The Prison System- A “Market” for Profits
Joseph Hallinan’s analysis, “Going Up the River: Travels in a Prison Nation,” helps to discern that the insatiable drive for profit is the prevailing reason for continued growth of the prison industry in the United States. Public values based on this drive have been supported by the avocation of a “free-market” model and capitalism in the prison system: “According to this ideology every individual pursues his or her own personal interests and the result is a collective good for the entire society” (CJCJ). Instead of the prisons remaining a place of justice, legitimacy, rehabilitation, and safety, prisons are established and run within a capitalist system by those whose chief aim is to gain profit. Profit comes at the expense of safety and rehabilitation services offered to inmates. Wardens attempt to find the cheapest way to maintain the prison population. Competition between public and private prison systems has led to degradation of the system and has caused deals with companies that provide the essentials for the prisons at minimum prices. The underlying reason for growth in the prison industry is not due to rise in crime, rather it is the economic stipulations that the prison system provides including: jobs, security for rural areas, but most importantly profit.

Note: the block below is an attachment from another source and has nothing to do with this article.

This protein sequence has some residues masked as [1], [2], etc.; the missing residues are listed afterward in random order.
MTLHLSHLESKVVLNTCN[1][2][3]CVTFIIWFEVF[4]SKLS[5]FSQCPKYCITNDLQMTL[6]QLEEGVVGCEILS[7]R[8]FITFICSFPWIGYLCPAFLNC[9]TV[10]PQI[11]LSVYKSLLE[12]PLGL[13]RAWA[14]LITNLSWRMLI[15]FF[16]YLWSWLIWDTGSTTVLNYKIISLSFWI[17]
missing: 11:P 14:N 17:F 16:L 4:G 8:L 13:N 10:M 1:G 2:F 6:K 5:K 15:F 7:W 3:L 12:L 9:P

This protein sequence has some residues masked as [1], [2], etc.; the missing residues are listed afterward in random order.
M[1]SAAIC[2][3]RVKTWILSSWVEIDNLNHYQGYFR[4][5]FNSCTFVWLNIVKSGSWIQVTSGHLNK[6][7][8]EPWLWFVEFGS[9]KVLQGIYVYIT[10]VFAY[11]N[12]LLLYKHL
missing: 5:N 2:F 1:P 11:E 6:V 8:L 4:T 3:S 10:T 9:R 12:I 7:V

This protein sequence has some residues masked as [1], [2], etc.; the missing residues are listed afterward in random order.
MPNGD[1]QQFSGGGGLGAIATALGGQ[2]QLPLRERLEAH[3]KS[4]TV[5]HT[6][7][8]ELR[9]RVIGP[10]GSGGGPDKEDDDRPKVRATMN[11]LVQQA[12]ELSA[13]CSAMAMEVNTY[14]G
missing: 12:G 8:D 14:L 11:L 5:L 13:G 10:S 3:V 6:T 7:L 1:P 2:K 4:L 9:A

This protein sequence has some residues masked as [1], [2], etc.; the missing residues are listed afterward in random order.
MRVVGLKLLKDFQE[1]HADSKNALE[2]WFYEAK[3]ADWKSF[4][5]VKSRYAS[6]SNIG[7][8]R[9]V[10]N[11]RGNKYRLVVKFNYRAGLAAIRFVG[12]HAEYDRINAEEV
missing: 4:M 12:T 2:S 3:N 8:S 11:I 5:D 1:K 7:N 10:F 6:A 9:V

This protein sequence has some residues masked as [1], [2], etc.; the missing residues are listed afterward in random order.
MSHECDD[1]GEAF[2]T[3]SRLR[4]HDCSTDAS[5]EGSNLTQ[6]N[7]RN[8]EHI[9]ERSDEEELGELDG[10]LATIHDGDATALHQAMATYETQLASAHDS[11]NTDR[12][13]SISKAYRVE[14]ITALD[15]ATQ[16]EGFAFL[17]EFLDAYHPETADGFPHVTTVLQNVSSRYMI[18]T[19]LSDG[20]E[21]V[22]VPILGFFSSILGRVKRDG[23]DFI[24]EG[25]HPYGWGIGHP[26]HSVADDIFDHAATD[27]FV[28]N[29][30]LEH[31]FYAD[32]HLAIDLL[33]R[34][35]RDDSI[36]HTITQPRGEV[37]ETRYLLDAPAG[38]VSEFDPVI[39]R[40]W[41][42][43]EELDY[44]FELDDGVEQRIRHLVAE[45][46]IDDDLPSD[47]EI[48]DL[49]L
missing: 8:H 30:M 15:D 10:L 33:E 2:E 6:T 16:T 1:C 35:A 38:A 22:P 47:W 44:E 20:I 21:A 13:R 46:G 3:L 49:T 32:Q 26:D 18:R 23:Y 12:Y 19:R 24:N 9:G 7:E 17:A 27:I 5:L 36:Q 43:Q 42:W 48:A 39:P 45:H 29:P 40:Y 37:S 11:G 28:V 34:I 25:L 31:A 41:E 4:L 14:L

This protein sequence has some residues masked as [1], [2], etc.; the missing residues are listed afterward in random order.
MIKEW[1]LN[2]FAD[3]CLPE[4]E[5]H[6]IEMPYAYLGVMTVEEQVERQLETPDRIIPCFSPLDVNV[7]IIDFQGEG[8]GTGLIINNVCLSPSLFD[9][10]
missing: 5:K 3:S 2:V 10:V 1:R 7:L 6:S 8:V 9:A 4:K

Prison privatization uses the prison system as a means of profit and presents contradictions with public values of safety, justice, rehabilitation, and legitimacy. Economic incentives of this system advocate cutting costs to maximize profits: “Private prisons that cut costs in the hopes of profit present a threat to the safety of prisoners, prison staff, and the public at large” (Gov. CCE). A threat to justice is displayed by the attempt of the industry, “To extend the amount of time that convicts will remain in prison” (Gov. CCE). Inmates up for parole are rarely given the opportunity to receive help for their plea: “Gaining parole was often less of a...
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